When your home is a glass house, how can you have privacy? In her 1998 book “Women and the Making of the Modern House,” Alice Friedman offered the following perspective on the way this particular glass house was used.
Rather than actually enabling outsiders to satisfy their curiosity about what went on inside (…) the Glass House screened, distorted, and overtly denied visual access through the landscaping of the hilly site and by a series of architectural devices (…) This handling contributed to the irony of transparency and to a more acute representation of the double-sided nature of domestic life, particularly for gay men who were compelled to hide their private lives from outsiders (Friedman, 1998: 152).
How do you actually get any privacy in a glass house? By owning a large tract of land around the house, locating it in a suburban neighborhood, carefully landscaping and curating the land, filling it with numerous quirky buildings over the years. Finally, a guest house made of brick becomes a sanctuary for privacy, thereby keeping the actual glass house as a setting for public life and social gatherings.
Far from being just an individual structure, architect Philip Johnson’s Glass House, located in New Canaan, Connecticut, is actually a sprawling forty-seven acre complex that contains the Glass House/Guest brick House (1949), a Sculpture Gallery (1970), a Painting Gallery (1965), a Lake Pavilion (1962), among many other structures. The Glass House itself was inspired by the design of architect Mies van der Rohe’s Farnsworth House (1951), a glass house located in Plano, Illinois, and was conceived as a weekend country retreat for Johnson and his guests. Johnson used the house up until his death in 2005, and in 2007 the Glass House complex, now a National Trust Historic Site, opened to the public.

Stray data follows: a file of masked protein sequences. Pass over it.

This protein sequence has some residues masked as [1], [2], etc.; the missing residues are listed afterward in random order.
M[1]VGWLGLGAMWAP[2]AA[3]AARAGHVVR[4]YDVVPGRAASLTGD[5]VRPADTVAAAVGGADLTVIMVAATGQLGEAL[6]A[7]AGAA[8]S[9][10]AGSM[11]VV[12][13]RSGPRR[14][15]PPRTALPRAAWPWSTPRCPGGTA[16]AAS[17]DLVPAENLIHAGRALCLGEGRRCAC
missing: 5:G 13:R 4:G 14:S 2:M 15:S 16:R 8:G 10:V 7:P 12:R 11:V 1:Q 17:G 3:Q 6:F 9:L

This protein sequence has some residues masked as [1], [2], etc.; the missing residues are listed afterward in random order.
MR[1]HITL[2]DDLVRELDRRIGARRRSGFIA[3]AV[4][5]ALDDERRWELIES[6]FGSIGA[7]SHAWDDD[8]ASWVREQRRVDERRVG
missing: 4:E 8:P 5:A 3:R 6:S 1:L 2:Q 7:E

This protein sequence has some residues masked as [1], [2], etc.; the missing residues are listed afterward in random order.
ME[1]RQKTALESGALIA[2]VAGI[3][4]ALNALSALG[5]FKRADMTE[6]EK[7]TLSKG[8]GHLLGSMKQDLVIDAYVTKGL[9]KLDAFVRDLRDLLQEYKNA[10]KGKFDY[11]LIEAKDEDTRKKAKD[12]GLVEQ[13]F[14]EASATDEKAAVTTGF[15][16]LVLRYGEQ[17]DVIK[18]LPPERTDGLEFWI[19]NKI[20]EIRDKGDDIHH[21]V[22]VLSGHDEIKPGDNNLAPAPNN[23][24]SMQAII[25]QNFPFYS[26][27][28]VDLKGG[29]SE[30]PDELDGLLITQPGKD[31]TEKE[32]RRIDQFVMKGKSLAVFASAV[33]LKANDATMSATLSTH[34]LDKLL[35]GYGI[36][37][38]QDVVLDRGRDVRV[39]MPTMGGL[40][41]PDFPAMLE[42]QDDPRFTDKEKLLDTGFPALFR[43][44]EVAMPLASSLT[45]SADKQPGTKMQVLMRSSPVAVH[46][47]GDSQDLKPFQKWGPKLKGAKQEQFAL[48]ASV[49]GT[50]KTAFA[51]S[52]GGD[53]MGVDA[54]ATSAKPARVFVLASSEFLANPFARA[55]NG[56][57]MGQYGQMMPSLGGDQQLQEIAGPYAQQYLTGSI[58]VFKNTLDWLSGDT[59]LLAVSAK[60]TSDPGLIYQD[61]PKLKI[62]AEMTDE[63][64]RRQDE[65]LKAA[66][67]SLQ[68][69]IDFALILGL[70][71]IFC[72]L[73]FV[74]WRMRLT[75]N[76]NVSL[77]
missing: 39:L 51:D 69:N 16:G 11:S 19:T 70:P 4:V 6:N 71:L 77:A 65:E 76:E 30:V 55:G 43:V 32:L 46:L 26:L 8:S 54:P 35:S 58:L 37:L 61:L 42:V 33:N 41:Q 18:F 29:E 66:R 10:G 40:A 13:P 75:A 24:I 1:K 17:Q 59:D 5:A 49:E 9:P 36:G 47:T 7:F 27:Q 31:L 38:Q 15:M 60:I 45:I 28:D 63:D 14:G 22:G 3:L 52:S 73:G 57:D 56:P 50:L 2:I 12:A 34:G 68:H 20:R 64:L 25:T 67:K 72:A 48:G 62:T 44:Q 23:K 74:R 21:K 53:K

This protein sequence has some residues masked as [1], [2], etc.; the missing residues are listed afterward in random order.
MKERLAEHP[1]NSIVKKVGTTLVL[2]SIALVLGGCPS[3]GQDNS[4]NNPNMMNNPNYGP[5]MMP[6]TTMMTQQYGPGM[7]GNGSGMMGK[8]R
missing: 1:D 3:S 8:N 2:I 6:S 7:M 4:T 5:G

Inspired by Italian garden design, many of the structures in the complex, which Johnson called “events,” are actually follies: decorative buildings with an unusual shape, size and scale, designed to play with the viewer’s sense of perspective and make them seem farther away than they actually were. The scaled-down Lake Pavilion, where Johnson entertained friends for lunch, is an example of a folly with a practical purpose.
However, as is the case with many Modernist buildings, some of the Glass House structures present significant challenges for conservation and maintenance. The Glass House itself has already had its roof and the glass in the walls replaced. The Brick House has been closed to the public since 2008 due to high levels of moisture, which was affecting both the structure and its furnishings. The highly innovative and experimental nature of most Modernist buildings has also meant that many have not aged well, and often present significant flaws that have to do with their original design, the materials used, and their programming. The Farnsworth house, for instance, not only has problems with humidity and leaking, but due to its location in a floodplain and changes in the landscape it has been flooded several times, causing significant damage.
What are the challenges involved in the conservation of Modernist architecture, and what can we learn from them? Is it more important to preserve the original fabric and materials, or the design and layout?
Credits: Images by Rosabella Alvarez-Calderon. Data linked to sources. The visit to the Glass House was made possible by GSD Travel.